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Waiting in line for breakfast porridge in Shiraz, Iran. photo by
Max Hartshorne.
Waiting in line for breakfast porridge in Shiraz, Iran. photo by Max Hartshorne.

Need New Travel Ideas? Try Iran

Deerfield business owner details trip to Iran on his online blog

By Chase Scheinbaum
Recorder Staff
article appeared in Recorder Jan 7, 2009

DEERFIELD-- Max Hartshorne became the envy of his traveler-friends when he spent eight days in Iran around Thanksgiving. Everyone else thought he was crazy.

"Why would you willingly spend the money and time--and possibly put yourself at risk--traveling to a country that is hostile to Americans?" they asked.

While there is widespread anti-American sentiment, he suggests Iran is quite welcoming to Americans. "Nothing bothers them more than the perception that they hate us," he said.

Contrary to what most Westerners think, he says, Iran is a modern and wealthy country. "This is not Afghanistan, this is not Iraq."

More Friendly

Hartshorne, owner of GoNOMAD Cafe and editor of the travel web site, has traveled to about 30 nations. Iranians, "are noticeably more friendly and more trusting than any other country," he said. "As a traveler that makes you feel great."

He attended a tourism conference in Tehran, the nation's capital, and toured the country, paid for by the conference organized by the Iranian Tour Operators Association. The aim of the four-day conference, Hartshorne says, was "to get people to think of Iran in terms of travel."

Tour operators from North America, Europe, Asia and the Middle East were encouraged to build relationships with Iranian tour operators to boost inbound travel.

Attendees were taken to some of the most stunning places in the country--places that Hartshorne says make Iran a traveler's dream.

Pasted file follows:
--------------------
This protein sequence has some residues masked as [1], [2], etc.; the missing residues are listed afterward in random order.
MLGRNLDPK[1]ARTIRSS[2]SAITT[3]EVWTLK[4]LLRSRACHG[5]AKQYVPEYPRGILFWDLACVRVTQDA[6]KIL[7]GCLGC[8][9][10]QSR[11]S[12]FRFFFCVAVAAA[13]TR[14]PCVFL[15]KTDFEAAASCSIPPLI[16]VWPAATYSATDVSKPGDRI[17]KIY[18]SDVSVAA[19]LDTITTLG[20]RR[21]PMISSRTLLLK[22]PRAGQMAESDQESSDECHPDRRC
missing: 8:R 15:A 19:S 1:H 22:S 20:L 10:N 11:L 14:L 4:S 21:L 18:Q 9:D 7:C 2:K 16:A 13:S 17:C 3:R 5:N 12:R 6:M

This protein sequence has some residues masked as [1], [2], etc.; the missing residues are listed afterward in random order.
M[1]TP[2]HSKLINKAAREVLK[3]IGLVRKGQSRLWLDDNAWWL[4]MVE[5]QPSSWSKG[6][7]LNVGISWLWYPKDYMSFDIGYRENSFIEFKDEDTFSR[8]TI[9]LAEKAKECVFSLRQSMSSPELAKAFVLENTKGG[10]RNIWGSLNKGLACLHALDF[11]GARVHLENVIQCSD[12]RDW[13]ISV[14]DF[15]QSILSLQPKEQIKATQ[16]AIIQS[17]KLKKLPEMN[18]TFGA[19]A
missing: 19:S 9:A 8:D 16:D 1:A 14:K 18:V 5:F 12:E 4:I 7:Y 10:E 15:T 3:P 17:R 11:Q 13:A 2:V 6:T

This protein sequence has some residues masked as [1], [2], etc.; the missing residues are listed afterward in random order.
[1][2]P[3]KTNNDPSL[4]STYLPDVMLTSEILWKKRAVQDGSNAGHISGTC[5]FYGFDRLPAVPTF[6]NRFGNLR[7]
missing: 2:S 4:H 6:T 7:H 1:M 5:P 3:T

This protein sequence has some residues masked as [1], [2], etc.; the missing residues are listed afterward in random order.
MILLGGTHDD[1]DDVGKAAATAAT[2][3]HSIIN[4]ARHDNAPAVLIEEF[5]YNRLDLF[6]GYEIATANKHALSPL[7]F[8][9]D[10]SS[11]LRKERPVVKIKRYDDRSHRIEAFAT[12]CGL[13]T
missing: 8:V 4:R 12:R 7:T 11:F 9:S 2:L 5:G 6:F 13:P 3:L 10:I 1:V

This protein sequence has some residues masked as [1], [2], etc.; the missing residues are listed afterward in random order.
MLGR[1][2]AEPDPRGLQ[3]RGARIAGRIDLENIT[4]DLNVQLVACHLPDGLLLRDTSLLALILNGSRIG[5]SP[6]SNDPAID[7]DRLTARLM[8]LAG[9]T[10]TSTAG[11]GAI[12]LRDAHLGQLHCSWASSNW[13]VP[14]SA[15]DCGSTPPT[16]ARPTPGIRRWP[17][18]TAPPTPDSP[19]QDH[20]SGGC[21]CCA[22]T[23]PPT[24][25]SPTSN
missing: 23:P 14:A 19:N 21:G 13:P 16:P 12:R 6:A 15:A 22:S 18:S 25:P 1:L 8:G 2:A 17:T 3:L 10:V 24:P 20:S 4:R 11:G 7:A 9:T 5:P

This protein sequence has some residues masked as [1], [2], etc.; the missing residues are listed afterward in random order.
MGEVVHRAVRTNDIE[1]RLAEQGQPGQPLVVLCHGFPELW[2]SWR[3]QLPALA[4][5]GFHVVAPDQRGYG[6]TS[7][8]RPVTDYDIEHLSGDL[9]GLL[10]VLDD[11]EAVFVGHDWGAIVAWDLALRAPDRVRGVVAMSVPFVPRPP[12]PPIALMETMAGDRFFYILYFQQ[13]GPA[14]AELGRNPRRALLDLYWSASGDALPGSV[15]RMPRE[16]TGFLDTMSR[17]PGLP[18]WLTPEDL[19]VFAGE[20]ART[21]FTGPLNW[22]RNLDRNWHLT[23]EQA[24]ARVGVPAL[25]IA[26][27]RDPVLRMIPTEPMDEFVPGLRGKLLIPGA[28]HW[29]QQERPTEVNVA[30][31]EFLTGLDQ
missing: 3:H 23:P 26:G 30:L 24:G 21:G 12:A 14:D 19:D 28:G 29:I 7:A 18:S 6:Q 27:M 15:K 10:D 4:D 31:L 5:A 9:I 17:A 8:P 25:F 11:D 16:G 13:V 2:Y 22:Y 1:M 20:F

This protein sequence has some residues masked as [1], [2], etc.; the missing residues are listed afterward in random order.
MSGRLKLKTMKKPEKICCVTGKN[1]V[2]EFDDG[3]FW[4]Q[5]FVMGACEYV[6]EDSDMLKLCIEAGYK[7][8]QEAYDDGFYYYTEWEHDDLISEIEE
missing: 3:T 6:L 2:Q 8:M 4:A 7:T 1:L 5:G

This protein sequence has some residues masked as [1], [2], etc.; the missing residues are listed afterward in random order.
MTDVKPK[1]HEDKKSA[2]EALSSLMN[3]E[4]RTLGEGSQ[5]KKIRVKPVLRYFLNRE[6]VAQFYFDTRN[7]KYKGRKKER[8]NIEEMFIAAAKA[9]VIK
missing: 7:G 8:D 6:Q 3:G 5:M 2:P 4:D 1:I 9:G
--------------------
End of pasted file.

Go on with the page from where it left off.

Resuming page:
The country is home to towering mountain ranges, deserts, ancient ruins, shores of the Caspian Sea art and history going back to the dawn of civilization.

Iran is off the beaten travel path, making it attractive to crowd-weary travelers. You won't find throngs of tourists, he says, like in Rome or Venice. Once you get there, it's a cheap place to travel, too. US credit cards or traveler's checks are not allowed. Alcohol and dance clubs are banned.

Hartshorne said he was fingerprinted in the Tehran airport before officials let him go free. The diplomatic visas procured for the visitors on this trip were the first issued by Iran to Americans in more than 30 years.

But that is not the whole story, Hartshorne says. Iranians were eager to find out what he thought about their country, asking him "What do you think of Iran? What do you think of Iranians?

Iranians Love Americans

"Americans have to realize that they're safe and they're loved there," he said.

Hartshorne was invited by Thomas Steinmetz of eTurbonews, who extended invitations to travel writers like Hartshorne on behalf of the Iranian government in the hopes that he would write travel articles about Iran, which he published on his web site.

Hartshorne believes the tour signals an increase in travel to Iran by Westerners. "To me this is a symbolic crack of the door," he said.

This story appeared on January 7, 2009 in the print edition of the Recorder, Greenfield MA.


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Location: Asia, Iran, Middle East
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